GOP Blasting Obama for WYFF-TV Interview
Is Obama hiding from area voters, or does TV appearance give him a chance to speak to more people than a campaign stop would?
WYFF-TV's exclusive interview with President Barack Obama hasn't aired yet, but it's already drawing fire from the GOP.
News 4 Anchor Michael Cogdill's interview with the president is set to air at 5 p.m., but State Republican Party Chairman Chad Connelly says the president is using the interview to hide from having to answer to South Carolina voters personally.
“While giving the appearance that he wishes to answer questions about his failed policies from South Carolinians, Barack Obama chose a television station where he can reach voters in western North Carolina,” Connelly said.
Connelly said the President is trying to “pull the wool over the eyes of South Carolinians and speak to western North Carolina voters without setting foot in either state.”
WYFF 4 News Director Justin Antoniotti said the station had no comment on the issue, but that WYFF4 would include Moore's release as part of its coverage of Cogdill's interview with the president.
State Republicans believe the president should come to South Carolina to “explain his failed jobs record and answer questions about his government take over of healthcare,” according to a release sent out by State Republican Party Executive Director Matt Moore.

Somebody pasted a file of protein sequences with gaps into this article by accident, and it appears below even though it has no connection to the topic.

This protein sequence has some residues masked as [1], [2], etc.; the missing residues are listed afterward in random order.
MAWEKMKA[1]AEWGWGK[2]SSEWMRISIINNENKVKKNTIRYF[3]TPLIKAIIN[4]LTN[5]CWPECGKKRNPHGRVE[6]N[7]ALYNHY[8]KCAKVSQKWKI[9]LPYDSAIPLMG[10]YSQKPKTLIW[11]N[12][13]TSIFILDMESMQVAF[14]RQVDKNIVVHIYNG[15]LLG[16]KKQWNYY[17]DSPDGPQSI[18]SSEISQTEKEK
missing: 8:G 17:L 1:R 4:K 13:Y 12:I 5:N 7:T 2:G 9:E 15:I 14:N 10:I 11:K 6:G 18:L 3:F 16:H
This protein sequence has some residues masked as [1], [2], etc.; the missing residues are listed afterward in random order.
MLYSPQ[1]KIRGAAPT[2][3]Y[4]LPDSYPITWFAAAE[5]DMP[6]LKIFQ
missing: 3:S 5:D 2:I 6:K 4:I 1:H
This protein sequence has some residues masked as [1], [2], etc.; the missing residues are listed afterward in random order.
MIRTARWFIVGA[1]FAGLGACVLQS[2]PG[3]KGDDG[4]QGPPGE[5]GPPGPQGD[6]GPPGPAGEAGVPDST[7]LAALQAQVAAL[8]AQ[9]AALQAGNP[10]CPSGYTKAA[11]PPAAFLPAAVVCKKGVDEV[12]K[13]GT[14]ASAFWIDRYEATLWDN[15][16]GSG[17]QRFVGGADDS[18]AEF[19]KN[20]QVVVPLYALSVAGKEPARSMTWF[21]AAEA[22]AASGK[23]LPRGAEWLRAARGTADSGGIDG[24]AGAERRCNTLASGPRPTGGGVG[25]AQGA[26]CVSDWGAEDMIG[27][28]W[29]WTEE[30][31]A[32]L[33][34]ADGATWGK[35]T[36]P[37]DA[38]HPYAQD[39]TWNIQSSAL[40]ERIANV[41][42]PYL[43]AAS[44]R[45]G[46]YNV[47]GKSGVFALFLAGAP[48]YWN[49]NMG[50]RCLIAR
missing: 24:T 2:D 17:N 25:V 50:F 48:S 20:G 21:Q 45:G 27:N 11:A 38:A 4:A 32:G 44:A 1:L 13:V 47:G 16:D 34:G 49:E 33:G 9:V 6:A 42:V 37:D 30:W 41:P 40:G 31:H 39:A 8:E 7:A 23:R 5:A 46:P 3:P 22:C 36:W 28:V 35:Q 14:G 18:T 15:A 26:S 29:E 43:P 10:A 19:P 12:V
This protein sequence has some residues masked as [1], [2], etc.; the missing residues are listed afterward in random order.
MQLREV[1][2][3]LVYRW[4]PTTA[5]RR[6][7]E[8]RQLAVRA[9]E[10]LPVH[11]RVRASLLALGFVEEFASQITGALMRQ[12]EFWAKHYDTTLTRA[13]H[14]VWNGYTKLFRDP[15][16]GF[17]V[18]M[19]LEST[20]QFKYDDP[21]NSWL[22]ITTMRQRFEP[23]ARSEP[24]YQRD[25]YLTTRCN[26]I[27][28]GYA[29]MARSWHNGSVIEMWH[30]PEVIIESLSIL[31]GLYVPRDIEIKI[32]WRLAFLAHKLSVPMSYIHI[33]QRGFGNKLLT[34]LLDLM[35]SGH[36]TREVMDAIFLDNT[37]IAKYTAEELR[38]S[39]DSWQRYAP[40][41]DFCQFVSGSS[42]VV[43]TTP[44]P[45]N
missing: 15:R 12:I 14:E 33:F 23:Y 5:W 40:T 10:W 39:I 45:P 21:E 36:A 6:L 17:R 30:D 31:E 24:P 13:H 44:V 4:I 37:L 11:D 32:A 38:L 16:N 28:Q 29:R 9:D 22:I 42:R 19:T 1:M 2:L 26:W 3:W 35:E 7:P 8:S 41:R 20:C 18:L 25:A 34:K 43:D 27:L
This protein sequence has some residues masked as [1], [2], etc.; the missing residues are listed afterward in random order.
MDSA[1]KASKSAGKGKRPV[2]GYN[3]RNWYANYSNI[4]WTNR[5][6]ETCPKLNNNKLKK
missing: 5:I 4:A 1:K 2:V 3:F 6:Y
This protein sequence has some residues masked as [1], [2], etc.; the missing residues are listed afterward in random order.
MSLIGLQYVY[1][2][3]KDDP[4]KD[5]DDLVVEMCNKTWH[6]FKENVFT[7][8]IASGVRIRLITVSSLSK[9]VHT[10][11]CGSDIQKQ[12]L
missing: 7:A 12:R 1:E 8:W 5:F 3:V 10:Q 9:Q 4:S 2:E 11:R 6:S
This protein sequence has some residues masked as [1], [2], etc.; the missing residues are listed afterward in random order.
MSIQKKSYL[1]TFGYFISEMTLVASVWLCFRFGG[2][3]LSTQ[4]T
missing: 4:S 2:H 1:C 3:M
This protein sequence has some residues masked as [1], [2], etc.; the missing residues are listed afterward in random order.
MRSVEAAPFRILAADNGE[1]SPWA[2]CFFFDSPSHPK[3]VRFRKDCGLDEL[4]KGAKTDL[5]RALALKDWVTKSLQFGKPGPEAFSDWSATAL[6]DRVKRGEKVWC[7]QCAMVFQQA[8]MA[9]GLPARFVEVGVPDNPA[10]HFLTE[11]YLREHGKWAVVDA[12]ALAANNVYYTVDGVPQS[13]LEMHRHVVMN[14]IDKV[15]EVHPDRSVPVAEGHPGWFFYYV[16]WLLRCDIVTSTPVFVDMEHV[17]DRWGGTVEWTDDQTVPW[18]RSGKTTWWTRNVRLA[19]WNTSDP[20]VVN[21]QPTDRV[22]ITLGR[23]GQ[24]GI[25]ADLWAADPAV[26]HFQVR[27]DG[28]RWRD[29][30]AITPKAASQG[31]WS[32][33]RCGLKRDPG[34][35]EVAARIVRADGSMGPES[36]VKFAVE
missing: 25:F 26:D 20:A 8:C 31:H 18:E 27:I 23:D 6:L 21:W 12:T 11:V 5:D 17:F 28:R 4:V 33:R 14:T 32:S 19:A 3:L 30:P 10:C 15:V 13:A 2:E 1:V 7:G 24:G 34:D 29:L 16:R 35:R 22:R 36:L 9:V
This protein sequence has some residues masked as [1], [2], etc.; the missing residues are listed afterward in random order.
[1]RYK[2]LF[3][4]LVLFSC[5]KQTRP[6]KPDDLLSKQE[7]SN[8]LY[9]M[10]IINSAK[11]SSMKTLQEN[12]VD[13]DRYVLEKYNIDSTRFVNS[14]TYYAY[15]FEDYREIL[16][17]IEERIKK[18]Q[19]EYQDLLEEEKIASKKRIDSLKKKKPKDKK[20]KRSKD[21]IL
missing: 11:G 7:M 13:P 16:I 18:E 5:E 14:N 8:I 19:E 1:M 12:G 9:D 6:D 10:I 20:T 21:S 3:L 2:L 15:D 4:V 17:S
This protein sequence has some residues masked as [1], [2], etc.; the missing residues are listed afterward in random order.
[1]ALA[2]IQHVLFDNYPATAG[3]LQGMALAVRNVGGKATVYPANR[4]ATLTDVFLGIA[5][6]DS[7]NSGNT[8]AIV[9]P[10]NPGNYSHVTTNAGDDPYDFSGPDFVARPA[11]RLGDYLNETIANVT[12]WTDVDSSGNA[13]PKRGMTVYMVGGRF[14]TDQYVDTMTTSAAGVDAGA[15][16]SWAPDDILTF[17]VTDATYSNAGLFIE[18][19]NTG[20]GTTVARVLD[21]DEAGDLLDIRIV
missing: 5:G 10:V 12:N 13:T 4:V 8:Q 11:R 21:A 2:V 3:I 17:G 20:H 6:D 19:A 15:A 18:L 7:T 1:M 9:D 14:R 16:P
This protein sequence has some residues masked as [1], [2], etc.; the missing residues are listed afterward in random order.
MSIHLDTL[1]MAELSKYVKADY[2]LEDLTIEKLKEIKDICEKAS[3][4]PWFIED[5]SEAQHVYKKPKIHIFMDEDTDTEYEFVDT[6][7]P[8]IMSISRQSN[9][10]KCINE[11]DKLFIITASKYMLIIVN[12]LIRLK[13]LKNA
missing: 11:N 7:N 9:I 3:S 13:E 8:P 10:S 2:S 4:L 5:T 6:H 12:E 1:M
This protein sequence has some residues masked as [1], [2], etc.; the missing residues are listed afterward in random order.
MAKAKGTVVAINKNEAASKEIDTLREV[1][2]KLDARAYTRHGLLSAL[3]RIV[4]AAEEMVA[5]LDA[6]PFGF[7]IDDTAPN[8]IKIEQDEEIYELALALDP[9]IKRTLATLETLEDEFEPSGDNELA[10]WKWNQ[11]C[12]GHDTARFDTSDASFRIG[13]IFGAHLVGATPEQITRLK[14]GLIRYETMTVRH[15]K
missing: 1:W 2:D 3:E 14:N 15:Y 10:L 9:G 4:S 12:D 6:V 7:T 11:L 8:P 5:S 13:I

"South Carolina voters know that neither our national economy nor this President are 'doing fine,'” Connelly said. “And come November, hundreds of volunteers from the South Carolina Republican Party will work to ensure that North Carolina voters know this as well."
Amanda Loveday, executive director of the South Carolina Democratic Party, said that appearing on WYFF 4 gives the president a great chance to reach a large number of people at once.
“The President is one person and can't be in 50 different states at once,” Loveday said. “It's a great way for him to reach as many people as he can at one time.”
The appearance on a station that covers both North and South Carolina at once gives President Obama a chance to reach “two different states in two different situations,” Loveday said.
“The North Carolina Governor is helping them to build jobs and helping them put people back to work,” Loveday said. “The South Carolina Governor cares more about her personal celebrity than helping the people of South Carolina."